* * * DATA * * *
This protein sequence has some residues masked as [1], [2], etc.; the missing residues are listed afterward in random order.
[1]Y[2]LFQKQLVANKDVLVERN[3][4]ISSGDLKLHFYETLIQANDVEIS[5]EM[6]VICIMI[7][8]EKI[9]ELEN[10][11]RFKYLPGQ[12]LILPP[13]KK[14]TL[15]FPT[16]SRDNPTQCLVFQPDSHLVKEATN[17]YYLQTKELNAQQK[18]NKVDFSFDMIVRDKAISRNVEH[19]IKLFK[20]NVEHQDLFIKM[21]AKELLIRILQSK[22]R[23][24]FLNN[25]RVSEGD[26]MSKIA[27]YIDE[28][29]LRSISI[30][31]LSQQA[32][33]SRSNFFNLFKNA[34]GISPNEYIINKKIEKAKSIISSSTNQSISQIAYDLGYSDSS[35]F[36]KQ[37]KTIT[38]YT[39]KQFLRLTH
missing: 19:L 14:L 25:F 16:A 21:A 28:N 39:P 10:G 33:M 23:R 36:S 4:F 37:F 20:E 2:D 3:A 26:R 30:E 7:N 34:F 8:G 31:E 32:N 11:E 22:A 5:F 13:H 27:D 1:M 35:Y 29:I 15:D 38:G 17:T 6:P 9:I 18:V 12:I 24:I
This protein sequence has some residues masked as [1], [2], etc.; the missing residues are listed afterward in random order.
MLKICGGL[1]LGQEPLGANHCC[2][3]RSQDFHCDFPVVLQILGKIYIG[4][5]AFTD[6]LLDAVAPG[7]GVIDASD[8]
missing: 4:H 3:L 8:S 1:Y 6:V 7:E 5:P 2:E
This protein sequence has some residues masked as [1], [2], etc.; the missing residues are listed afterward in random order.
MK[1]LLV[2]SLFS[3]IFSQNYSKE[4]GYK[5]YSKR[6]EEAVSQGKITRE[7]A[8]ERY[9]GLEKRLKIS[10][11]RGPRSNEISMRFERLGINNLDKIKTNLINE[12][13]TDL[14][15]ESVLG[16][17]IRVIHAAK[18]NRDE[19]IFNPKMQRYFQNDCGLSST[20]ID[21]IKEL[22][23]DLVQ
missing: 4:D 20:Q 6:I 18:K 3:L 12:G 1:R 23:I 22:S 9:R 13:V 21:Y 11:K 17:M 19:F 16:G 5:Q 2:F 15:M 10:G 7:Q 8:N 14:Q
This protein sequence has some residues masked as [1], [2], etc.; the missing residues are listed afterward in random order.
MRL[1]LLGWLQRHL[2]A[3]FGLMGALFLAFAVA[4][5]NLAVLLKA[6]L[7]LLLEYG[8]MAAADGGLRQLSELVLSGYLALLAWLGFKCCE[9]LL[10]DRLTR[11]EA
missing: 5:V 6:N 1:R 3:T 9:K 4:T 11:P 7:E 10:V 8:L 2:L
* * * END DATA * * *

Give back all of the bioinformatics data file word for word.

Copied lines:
This protein sequence has some residues masked as [1], [2], etc.; the missing residues are listed afterward in random order.
[1]Y[2]LFQKQLVANKDVLVERN[3][4]ISSGDLKLHFYETLIQANDVEIS[5]EM[6]VICIMI[7][8]EKI[9]ELEN[10][11]RFKYLPGQ[12]LILPP[13]KK[14]TL[15]FPT[16]SRDNPTQCLVFQPDSHLVKEATN[17]YYLQTKELNAQQK[18]NKVDFSFDMIVRDKAISRNVEH[19]IKLFK[20]NVEHQDLFIKM[21]AKELLIRILQSK[22]R[23][24]FLNN[25]RVSEGD[26]MSKIA[27]YIDE[28][29]LRSISI[30][31]LSQQA[32][33]SRSNFFNLFKNA[34]GISPNEYIINKKIEKAKSIISSSTNQSISQIAYDLGYSDSS[35]F[36]KQ[37]KTIT[38]YT[39]KQFLRLTH
missing: 19:L 14:L 25:F 16:A 21:A 28:N 39:P 10:G 33:M 23:R 36:S 4:F 37:F 20:E 2:D 3:A 26:R 30:E 7:N 34:F 8:G 31:E 32:N 11:E 22:A 5:F 13:H 27:D 1:M 35:Y 29:I 15:D 38:G 17:T 6:P 9:I 18:V 12:I 24:I
This protein sequence has some residues masked as [1], [2], etc.; the missing residues are listed afterward in random order.
MLKICGGL[1]LGQEPLGANHCC[2][3]RSQDFHCDFPVVLQILGKIYIG[4][5]AFTD[6]LLDAVAPG[7]GVIDASD[8]
missing: 4:H 3:L 8:S 1:Y 6:V 7:E 5:P 2:E
This protein sequence has some residues masked as [1], [2], etc.; the missing residues are listed afterward in random order.
MK[1]LLV[2]SLFS[3]IFSQNYSKE[4]GYK[5]YSKR[6]EEAVSQGKITRE[7]A[8]ERY[9]GLEKRLKIS[10][11]RGPRSNEISMRFERLGINNLDKIKTNLINE[12][13]TDL[14][15]ESVLG[16][17]IRVIHAAK[18]NRDE[19]IFNPKMQRYFQNDCGLSST[20]ID[21]IKEL[22][23]DLVQ
missing: 4:D 20:Q 6:I 18:K 3:L 12:G 1:R 23:I 22:S 9:R 13:V 21:Y 11:K 17:M 19:F 16:G 5:Q 2:F 15:M 10:G 7:Q 8:N 14:Q
This protein sequence has some residues masked as [1], [2], etc.; the missing residues are listed afterward in random order.
MRL[1]LLGWLQRHL[2]A[3]FGLMGALFLAFAVA[4][5]NLAVLLKA[6]L[7]LLLEYG[8]MAAADGGLRQLSELVLSGYLALLAWLGFKCCE[9]LL[10]DRLTR[11]EA
missing: 5:V 6:N 1:R 3:T 9:K 4:T 11:P 7:E 10:V 8:L 2:L